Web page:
This report explores the field of legal education with the hope that putting a magnifying glass to this small part of higher education will help us better understand the problems that face all colleges. It details the steady rise in law school enrollment, despite high tuition rates and a heavy reliance on student loan debt. And it describes the unpleasant surprise that awaits law students upon graduation: Though a few lucky grads will make more than $130,000 per year, most new lawyers can expect annual salaries of around $63,000. With monthly loan payments near $1,000, graduates are finding that membership in the legal profession is not the golden ticket they thought it would be.
These observations show that in legal education—as in the rest of higher education— forces such as rising tuition and limited availability of jobs are changing the value proposition of earning a degree. Schools, students, and policymakers, however, are slow to respond.
Schools assume that since students absorbed previous tuition hikes with student loans, they will continue to do so, and that today’s stagnant methods of delivering legal education will always be the best choice. Students assume that the big payoff to legal education will always be the same, encouraging them to take on debt that they can only pay if they earn top salaries. And policymakers assumed by passing off quality-control functions to accreditors, they could rest assured that the federal investment in student loans was secure.
Accrediting agencies—voluntary membership organizations comprised of colleges and universities—purport to certify the quality of postsecondary institutions. But recent scrutiny of the accreditation process shows that their focus on the inputs of a college program rather than its outputs results in a system that lets in subpar traditional institutions and often keeps out innovative nontraditional programs.
The crisis in higher education these days is not that college is no longer “worth it.” It’s that the value proposition for a college degree—in this case, a law degree—is changing, but schools, students, and policymakers have not changed with it. As the value of a college degree fluctuates, students must adjust their plans regarding attendance and financing accordingly. And colleges must strive for innovations in educational delivery that both improve education and contain costs. Finally, policymakers must make sure that accreditors not only ensure quality but also encourage their members to provide a high-value education to students.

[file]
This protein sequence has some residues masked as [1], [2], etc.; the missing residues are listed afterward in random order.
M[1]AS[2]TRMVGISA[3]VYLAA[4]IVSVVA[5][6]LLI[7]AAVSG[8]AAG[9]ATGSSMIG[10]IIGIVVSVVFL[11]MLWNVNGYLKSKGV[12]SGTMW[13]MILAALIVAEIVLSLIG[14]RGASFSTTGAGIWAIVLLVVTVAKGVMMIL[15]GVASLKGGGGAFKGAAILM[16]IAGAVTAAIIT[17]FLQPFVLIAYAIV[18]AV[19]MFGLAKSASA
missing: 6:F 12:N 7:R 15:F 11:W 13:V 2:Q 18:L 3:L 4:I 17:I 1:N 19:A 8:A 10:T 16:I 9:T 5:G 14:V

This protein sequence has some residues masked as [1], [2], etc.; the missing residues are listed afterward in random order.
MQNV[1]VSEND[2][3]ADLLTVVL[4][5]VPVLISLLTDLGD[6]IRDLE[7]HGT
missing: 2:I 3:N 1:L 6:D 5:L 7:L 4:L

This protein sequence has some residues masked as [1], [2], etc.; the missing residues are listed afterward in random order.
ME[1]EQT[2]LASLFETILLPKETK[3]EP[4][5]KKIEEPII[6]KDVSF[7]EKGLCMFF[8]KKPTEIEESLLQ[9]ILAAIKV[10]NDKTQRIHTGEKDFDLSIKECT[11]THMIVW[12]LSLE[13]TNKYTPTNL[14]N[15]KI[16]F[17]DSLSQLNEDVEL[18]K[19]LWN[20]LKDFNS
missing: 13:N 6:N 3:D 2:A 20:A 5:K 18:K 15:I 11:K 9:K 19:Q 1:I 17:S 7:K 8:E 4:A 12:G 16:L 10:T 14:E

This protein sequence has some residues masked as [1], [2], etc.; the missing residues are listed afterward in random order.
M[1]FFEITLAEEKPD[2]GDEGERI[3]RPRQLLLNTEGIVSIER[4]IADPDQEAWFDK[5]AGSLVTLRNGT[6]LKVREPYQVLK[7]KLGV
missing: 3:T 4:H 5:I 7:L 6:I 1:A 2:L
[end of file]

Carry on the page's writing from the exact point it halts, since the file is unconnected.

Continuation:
To facilitate more flexibility on the part of students, schools, and policymakers, the following policy changes should be implemented:
- The Bureau of Labor Statistics should collect and publish average employment and salary data for recent entrants into an occupation.
- Accreditors in all sectors of higher education should create standard definitions for employment and salary statistics, and require member schools to make such information readily available to students. Accreditors should audit member schools’ adherence with these standards from time to time.
- The National Advisory Committee on Institutional Quality and Integrity should conduct a review and submit a report to Congress and the Department of Education on accrediting standards that stifle innovation or drive up tuition costs in higher education.
- Congress should provide funds to colleges through the Fund for Innovation in Postsecondary Education for projects that use technology or other innovative solutions to drive down tuition costs while maintaining or improving educational quality.
Julie Margetta Morgan is a Policy Analyst with the Postsecondary Education Program at American Progress.